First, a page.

The statement in the text

The conclusion which science reaches is that the heavier the ball is, without increasing its size or decreasing its elasticity, the farther it will go after being struck with the bat.

My response

This is a bit of a tricky point, since there are two separate effects going on. First, a heavier ball cannot be hit as hard as a lighter ball (i.e., it will have a lower batted ball speed). However, for a given batted ball speed, the heavier ball will experience less deceleration due to air drag and therefore will carry farther. So there are two partially compensating effects with a heavy ball: lower BBS and better carry. Which effect wins out? The answer is not so obvious and requires a detailed calculation.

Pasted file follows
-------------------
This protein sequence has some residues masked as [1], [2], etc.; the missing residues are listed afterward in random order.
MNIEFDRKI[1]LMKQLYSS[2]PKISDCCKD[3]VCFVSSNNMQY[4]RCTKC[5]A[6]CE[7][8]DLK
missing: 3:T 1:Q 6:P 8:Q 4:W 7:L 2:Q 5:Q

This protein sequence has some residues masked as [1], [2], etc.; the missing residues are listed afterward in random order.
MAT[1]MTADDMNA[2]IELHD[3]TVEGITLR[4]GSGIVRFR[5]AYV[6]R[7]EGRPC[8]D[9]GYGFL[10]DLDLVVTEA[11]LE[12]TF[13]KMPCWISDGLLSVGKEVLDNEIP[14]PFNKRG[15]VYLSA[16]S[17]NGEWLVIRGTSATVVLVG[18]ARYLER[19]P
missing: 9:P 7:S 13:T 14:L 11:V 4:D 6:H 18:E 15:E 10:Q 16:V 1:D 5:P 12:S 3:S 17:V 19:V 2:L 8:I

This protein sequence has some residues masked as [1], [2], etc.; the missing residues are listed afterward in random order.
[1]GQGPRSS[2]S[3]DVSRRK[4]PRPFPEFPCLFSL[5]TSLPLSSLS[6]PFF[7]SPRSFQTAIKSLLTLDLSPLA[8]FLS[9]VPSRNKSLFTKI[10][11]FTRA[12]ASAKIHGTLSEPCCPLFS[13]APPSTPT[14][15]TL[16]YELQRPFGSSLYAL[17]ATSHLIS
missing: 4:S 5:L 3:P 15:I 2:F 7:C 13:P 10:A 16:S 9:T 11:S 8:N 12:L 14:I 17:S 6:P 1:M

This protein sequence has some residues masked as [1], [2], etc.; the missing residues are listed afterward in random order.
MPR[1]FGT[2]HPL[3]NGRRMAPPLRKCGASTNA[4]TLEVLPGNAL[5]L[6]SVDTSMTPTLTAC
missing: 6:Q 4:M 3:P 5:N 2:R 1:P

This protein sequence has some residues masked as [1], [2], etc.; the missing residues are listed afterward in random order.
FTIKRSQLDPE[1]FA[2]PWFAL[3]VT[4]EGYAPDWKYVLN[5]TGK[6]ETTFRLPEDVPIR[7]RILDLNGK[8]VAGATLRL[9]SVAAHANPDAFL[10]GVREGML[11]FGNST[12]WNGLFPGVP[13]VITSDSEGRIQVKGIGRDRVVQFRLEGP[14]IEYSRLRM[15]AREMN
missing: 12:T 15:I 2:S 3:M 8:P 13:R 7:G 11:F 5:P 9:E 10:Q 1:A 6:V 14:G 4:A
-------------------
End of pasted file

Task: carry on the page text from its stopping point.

I did a calculation using a ball mass of 5.0 (the standard mass), 5.5, and 6.0 oz, as well as a typical wood bat, a pitch speed of 85 mph, and a bat speed of 70 mph. For the three balls, I find the batted ball speed is 101.0, 97.4, and 93.9, respectively, showing that the BBS does get progressively smaller as the mass of the ball increases. I then assumed each was launched at a 300 angle and computed the distance, finding 400, 396, and 388 ft, respectively. So, the bottom line is that the lighter ball will go farther, contradicting the statement of the author.

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